Even if you do not play gambling games, it might be useful to see yourself as a gambler. After all, each of your habits is a gamble in which you bet time and energy for a possible return. Similarly, any belief of yours is a gamble. Any job of yours, any relationship of yours, any idea, any decision – they are all investments of time and money in exchange for a future return.

That parties sharing a stake in the same venture might have different incentives. They might have different opinions on what is replaceable and what is not.

For a company or a population, replaceability of its members means ergodicity. For the individual members, the opposite applies.

As an individual, you cannot blindly rely on membership of a group for your survival. Instead, you can become an irreplaceable part of it. This way, the population deems your loss irrecoverable and must take action to prevent it at all costs.


The Barbell Strategy:

One lesson from Taleb’s work is that risk management is not about prudence but about removing the risks of “game-over” so that you can be aggressive with other risks.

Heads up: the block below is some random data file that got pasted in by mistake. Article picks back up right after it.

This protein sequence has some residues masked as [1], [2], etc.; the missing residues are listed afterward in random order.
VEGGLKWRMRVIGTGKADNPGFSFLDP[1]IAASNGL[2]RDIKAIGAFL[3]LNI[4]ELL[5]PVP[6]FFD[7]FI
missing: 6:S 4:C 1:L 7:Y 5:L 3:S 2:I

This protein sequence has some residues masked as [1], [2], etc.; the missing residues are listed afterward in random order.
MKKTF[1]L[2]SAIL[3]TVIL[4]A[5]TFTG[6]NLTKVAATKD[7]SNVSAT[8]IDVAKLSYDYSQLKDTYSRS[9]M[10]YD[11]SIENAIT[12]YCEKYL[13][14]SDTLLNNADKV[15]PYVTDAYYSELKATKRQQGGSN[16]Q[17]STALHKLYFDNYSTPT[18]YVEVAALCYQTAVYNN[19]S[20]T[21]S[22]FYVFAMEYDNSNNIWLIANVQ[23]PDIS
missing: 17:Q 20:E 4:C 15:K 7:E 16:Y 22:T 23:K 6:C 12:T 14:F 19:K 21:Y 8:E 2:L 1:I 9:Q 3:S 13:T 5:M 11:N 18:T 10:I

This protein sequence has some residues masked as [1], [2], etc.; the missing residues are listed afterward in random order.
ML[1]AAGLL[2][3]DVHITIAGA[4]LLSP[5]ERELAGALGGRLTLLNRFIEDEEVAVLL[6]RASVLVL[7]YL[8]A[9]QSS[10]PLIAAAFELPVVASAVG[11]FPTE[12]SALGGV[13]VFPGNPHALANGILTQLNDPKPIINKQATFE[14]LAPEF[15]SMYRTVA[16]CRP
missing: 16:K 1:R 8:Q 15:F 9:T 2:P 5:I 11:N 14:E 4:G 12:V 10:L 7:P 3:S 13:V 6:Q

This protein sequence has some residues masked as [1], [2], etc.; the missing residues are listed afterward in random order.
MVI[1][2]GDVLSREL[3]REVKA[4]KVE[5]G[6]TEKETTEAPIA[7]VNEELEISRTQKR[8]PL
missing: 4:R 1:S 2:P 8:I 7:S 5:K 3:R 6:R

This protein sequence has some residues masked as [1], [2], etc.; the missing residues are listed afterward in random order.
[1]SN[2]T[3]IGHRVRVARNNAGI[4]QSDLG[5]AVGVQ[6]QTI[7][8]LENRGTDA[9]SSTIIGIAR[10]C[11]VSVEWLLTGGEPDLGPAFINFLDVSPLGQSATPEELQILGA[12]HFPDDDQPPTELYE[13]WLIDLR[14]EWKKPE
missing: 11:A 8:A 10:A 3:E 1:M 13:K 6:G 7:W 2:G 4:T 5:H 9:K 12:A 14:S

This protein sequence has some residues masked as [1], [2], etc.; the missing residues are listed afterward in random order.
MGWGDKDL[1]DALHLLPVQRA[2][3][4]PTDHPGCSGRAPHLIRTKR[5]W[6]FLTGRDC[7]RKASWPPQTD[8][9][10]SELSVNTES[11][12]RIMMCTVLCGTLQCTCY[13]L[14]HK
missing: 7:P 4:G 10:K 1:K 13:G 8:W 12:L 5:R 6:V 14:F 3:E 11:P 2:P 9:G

Similarly, The Barbell Strategy is not about reducing risk in general. Instead, it is about limiting the part of yourself or of your assets that are exposed to irreversibility.


Kelly Criterion:

These two intuitions, “don’t go all-in” and “payoffs determine the relative size of the bet,” summarise a betting strategy known as the Kelly Criterion, named after the mathematician who invented it.


The perks of being moody:

Moods cause us to intuitively bet more time and energy on activities with high payoffs and less on activities with low payoffs.

Well, Alice does not feel any mood, so she would tend to sample every bush she walks by – an inefficient method. Instead, Bob would check the first bush, then the second one, then he might become discouraged (a mood), and he would walk for a bit before bending forward to check the bush next to him. Once he finds some berries, he gets excited (another mood) and checks all the bushes nearby. This is advantageous because, in nature, resources tend to cluster together. If a bush is particularly fruitful, the chances are that the ones around it are too, because they grow on the same fertile soil.

As the hunter-gatherers’ example showed, moderately moody people tend to be more efficient than moodless ones. (The keyword being “moderately” – excesses are bad.)